I am happy to have joined an amicus brief together with several other constitutional law professors –but written by Doug Laycock and some excellent lawyers in Austin, Texas — in Stormans v. Salecky, a case currently being litigated in the Western District of Washington and the Ninth Circuit. The case concerns the free exercise rights of several pharmacists at small pharmacies who have religious conscience objections to dispensing Plan B emergency contraception, and who are being compelled to do so by the Washington State Board of Pharmacy’s regulations requiring all pharmacies to dispense certain drugs, without exception. I am particularly keen on the description in the brief of Smith and Lukumi-Babalu as representing a kind of range of general applicability — the idea being that many cases will fall somewhere between those two points. That’s nifty, because one often sees Lukumi instead described as an “exception” to the Smith “rule,” which has different connotations. You can read more about the case in Judge Leighton’s most recent opinion.
Elizabeth Sepper (Washington U. School of Law) has posted Taking Conscience Seriously. The abstract follows.
For too long, the conventional account of morality in medicine has placed conscience firmly on one side of the moral divide. The archetypal doctor who refuses to participate in controversial treatments—most commonly end-of-life care, abortion, sterilization, and contraception—has been the lodestar of legislative efforts and scholarly accounts. In the name of institutional conscience, healthcare facilities have also been permitted to assert moral or religious objections to care and impose them on employees and affiliates of all beliefs and backgrounds. Doctors, nurses, and institutions that are willing to deliver controversial care have been virtually absent from discussions.
This Article aims to reframe the debate by taking conscience seriously. Through engagement with the moral philosophical literature, it makes two inter-related arguments. First, conscience equally may compel a doctor or nurse to deliver a controversial treatment to a patient in need. Yet legislation meant to protect conscience, paradoxically, has undermined the consciences of these doctors and nurses. Second, endowing healthcare institutions with conscience via legislation is theoretically and practically problematic. By privileging the institutions’ rights to refuse to provide certain treatments, legislation impinges on the rights of individual providers to provide care they feel obligated by conscience to deliver. Ultimately, if legislation is to protect conscience, it must negotiate between competing claims of conscience of health providers and the facilities in which they work—regardless of whether they refuse or are willing to provide controversial care. This Article introduces a new framework for achieving a better balance between the interests of institutions, individual doctors and nurses, and the patients who depend on them for care.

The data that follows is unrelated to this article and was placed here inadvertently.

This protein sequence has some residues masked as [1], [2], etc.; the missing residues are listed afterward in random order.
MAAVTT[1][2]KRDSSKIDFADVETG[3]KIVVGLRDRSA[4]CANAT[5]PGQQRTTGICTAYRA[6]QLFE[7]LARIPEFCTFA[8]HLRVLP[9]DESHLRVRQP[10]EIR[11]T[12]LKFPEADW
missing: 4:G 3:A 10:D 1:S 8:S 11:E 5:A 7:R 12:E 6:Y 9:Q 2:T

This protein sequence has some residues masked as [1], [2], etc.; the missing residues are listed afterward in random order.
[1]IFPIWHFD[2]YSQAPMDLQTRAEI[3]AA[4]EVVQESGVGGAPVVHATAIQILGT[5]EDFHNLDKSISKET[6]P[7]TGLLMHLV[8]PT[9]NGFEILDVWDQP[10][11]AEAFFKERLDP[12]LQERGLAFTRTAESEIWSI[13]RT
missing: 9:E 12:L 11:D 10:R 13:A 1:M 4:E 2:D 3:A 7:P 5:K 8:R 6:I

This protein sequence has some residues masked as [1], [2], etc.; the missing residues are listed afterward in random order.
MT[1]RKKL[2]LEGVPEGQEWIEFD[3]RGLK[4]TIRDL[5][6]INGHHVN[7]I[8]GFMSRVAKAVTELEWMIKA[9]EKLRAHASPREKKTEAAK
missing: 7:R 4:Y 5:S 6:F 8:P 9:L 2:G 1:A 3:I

Here is a terrific collection of essays edited by Gerard V. Bradley (Notre Dame), Challenges to Religious Liberty in the Twenty-First Century (CUP 2012). The contributors are CLR Forum guest Steve Smith and our friend Rick Garnett, as well as José Casanova, Tom Farr, Daniel Philpott, Christopher Tollefsen, William Inboden, Professor Bradley, and my old mentor and dear friend, Kent Greenawalt. The publisher’s description follows.
Almost everyone today affirms the importance and merit of religious liberty. But religious liberty is being challenged by new questions (for example, use of the niqab or church adoption services for same-sex couples) and new forces (such as globalization and Islamism). Combined, these make the meaning of religious liberty in the twenty-first century uncertain. This collection of essays by ten of the world’s leading scholars on religious liberty takes aim at these issues. The book is arranged around five specific challenges to religious liberty today: the state’s responsibility to prevent coercion and intimidation of believers by others within the same faith community; the U.S.’s basic moral responsibilities to promote religious liberty abroad; how to understand and apply the traditional right of conscientious objection in today’s circumstances; the distinctive problems presented by globalization; and the viability today of an ‘originalist’ interpretation of the First Amendment religion clauses.
Kimberley Brownlee (Warwick U.) has posted Conscientious Objection and Civil Disobedience. The abstract follows.
This paper looks at two types of dissent that are generally described as conscientious, namely, civil disobedience and conscientious objection. Both practices raise pressing normative questions about the proper parameters of dissenters’ rights and duties in a reasonably good society. They also raise questions about both the scope of legitimate toleration of assertions of conscientiousness and the appropriate legal and political responses to conscientious disobedience. The paper gives a qualified endorsement of the moral justifiability of these two practices. It also explores their credentials as moral rights and their legal defensibility. The paper challenges the dominant liberal view that, in relation to both moral rights and legal defenses, a more compelling case can be made for private conscientious objection than for civil disobedience.